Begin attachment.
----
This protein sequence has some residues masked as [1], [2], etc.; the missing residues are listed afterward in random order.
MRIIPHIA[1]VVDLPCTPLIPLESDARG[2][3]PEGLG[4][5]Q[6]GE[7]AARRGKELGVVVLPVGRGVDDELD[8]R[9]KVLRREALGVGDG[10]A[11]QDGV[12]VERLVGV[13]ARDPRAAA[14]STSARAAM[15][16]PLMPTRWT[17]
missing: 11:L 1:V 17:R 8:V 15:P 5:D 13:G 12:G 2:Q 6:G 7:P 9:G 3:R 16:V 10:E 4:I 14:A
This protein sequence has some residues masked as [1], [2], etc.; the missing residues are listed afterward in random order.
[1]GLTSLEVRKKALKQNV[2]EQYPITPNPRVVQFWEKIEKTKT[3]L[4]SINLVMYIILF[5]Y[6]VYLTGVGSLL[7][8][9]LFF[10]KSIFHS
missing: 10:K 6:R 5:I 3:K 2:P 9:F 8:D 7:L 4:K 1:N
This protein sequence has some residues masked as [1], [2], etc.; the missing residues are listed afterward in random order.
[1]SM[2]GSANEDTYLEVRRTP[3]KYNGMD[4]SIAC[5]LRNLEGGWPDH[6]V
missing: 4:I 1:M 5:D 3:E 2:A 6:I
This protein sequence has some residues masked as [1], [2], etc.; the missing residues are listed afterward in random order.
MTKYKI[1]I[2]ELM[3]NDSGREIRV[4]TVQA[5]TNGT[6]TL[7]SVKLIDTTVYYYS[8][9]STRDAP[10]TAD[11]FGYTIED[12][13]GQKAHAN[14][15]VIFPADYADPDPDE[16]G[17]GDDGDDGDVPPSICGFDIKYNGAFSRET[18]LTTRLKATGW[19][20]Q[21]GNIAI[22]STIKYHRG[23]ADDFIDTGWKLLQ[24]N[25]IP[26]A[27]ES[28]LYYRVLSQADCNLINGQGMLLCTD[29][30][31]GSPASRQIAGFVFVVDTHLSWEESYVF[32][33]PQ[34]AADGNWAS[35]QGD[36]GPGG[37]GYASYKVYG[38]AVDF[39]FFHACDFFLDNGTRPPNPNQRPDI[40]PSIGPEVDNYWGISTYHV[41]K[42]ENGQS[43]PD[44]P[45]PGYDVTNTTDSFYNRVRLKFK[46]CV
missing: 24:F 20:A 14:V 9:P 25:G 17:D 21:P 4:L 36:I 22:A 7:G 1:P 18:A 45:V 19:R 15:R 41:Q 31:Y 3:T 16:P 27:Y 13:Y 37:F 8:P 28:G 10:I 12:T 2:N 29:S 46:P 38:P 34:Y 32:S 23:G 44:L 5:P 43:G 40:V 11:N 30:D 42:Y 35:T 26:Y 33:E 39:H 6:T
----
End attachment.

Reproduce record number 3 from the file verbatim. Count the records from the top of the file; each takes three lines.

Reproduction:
This protein sequence has some residues masked as [1], [2], etc.; the missing residues are listed afterward in random order.
[1]SM[2]GSANEDTYLEVRRTP[3]KYNGMD[4]SIAC[5]LRNLEGGWPDH[6]V
missing: 4:I 1:M 5:D 3:E 2:A 6:I